3. Ethics is a part of who we are
In a study titled “Moralization and Becoming a Vegetarian,” researchers noted that “Moral values are often referred to as internalized, that is, as a part of the self (6).”
That’s important because many ex-vegetarians say that they didn’t feel like their diet was a part of their “identity.” Maybe if they made the moral connection—the connection to their “internalized values” –more people would see that veganism is much more a part of their identity than they realize.
One theory is that those who go vegan for health will eventually embrace the ethical considerations, hopefully moving on to adopting other lifestyle changes that reflect a vegan ethic. Maybe. But—possibly because ethical reasons for vegetarianism become so deeply internalized—it seems that ethical vegetarians are the ones more likely to find new reasons to stay vegetarian (6).
Vegan Advocacy: Put Ethics First
The problem of ex-vegans and ex-vegetarians is a serious one. When people say “I used to be vegan, but…” it perpetuates the idea that vegan diets are difficult or unhealthy. Also, it’s possible that ex-vegetarians consume more chickens than people who were never vegetarian—which isn’t surprising if ex-vegetarians were motivated by health (7). This is something that can clearly cause more animal suffering.
I promote vegan diets for ethical reasons only because I have no choice. It’s not possible to make the case that all animal foods are dangerous without resorting to cherry-picked data. And I can’t do that and then promote myself as “evidence-based.” Fortunately, it appears that ethics is a more powerful long-term motivator for vegan and vegetarian diets, anyway.
With limited resources, it seems better to focus on efforts that are more likely to create vegans who actually stay vegan. And so however you approach your own activism, consider including the ethics of animal use as at least part of your message.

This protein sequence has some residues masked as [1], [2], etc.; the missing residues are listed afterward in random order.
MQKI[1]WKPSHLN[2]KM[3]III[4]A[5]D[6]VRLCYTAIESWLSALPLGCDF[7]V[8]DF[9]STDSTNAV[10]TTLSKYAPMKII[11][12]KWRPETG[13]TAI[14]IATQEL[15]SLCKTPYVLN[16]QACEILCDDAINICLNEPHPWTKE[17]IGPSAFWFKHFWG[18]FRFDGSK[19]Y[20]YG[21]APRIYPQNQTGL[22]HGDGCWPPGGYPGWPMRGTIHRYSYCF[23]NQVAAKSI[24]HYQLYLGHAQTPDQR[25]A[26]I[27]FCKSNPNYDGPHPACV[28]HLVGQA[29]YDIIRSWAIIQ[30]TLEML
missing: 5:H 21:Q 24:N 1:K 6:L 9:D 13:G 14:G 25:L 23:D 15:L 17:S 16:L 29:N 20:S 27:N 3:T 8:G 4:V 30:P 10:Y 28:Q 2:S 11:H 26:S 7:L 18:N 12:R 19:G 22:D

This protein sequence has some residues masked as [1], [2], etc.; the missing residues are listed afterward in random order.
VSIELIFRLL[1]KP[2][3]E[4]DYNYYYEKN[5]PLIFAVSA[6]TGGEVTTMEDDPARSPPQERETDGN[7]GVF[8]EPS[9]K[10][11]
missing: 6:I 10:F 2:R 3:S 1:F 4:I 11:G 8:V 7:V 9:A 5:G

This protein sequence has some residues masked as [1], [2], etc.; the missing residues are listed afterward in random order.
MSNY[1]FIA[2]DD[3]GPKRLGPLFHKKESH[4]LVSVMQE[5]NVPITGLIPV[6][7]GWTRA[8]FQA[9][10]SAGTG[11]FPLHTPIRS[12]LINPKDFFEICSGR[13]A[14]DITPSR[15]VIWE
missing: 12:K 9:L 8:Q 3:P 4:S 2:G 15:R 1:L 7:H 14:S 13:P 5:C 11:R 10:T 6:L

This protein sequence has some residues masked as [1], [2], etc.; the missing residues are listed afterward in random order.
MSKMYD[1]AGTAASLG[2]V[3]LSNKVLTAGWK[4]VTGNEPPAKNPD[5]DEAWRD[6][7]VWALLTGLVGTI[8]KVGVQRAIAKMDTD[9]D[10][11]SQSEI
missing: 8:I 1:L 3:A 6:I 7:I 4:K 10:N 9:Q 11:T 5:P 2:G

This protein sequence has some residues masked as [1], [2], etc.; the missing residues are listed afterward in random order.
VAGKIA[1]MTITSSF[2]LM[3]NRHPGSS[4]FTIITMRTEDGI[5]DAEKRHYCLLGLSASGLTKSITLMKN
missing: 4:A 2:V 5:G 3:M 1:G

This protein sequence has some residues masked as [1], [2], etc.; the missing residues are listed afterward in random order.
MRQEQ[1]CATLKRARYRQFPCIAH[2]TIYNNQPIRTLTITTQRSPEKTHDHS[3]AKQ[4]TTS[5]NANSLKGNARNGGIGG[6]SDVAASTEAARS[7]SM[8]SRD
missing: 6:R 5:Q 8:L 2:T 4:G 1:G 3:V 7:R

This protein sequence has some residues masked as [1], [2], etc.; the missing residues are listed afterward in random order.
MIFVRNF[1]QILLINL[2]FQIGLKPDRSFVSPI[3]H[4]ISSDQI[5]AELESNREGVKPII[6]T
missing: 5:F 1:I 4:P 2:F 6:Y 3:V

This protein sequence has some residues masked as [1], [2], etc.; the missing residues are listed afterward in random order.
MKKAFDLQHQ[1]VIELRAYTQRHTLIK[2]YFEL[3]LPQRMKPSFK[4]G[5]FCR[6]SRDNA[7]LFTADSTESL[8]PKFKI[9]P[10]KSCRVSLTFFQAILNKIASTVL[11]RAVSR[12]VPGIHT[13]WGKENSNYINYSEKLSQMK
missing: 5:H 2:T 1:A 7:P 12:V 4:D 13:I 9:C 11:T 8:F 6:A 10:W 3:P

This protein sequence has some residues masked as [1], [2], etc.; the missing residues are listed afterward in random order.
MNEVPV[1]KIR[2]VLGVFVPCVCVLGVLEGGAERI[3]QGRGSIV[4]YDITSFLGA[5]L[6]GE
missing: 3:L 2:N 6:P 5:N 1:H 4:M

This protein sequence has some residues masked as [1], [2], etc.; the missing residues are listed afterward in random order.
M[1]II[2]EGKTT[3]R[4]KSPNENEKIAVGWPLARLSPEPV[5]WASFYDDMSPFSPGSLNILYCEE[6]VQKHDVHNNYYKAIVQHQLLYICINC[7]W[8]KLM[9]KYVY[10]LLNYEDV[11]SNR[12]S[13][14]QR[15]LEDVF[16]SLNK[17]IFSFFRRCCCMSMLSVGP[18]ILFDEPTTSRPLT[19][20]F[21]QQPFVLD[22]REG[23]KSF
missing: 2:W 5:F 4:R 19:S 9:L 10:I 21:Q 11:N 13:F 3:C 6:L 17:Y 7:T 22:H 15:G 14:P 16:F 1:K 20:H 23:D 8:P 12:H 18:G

Hoffman SR, Stallings SF, Bessinger RC, Brooks GT. Differences between health and ethical vegetarians. Strength of conviction, nutrition knowledge, dietary restriction, and duration of adherence. Appetite 2013;65:139-44.
Ogden J, Karim L, Choudry A, Brown K. Understanding successful behaviour change: the role of intentions, attitudes to the target and motivations and the example of diet. Health Educ Res 2007;22:397-405.
Menzies K, Sheeshka J. The process of exiting vegetarianism: an exploratory study. Can J Diet Pract Res 2012;73:163-8.
Dyett PA, Sabate J, Haddad E, Rajaram S, Shavlik D. Vegan lifestyle behaviors: an exploration of congruence with health-related beliefs and assessed health indices. Appetite 2013;67:119-24.
Radnitz C, Beezhold B, DiMatteo J. Investigation of lifestyle choices of individuals following a vegan diet for health and ethical reasons. Appetite 2015;90:31-6.
Rozin P MM, Stoess C. . Moralization and becoming a vegetarian: The transformation of preferences into values and the recruitment of disgust. Psychological Science 1997;8:67-73.
Barr SI, Chapman GE. Perceptions and practices of self-defined current vegetarian, former vegetarian, and nonvegetarian women. J Am Diet Assoc 2002;102:354-60.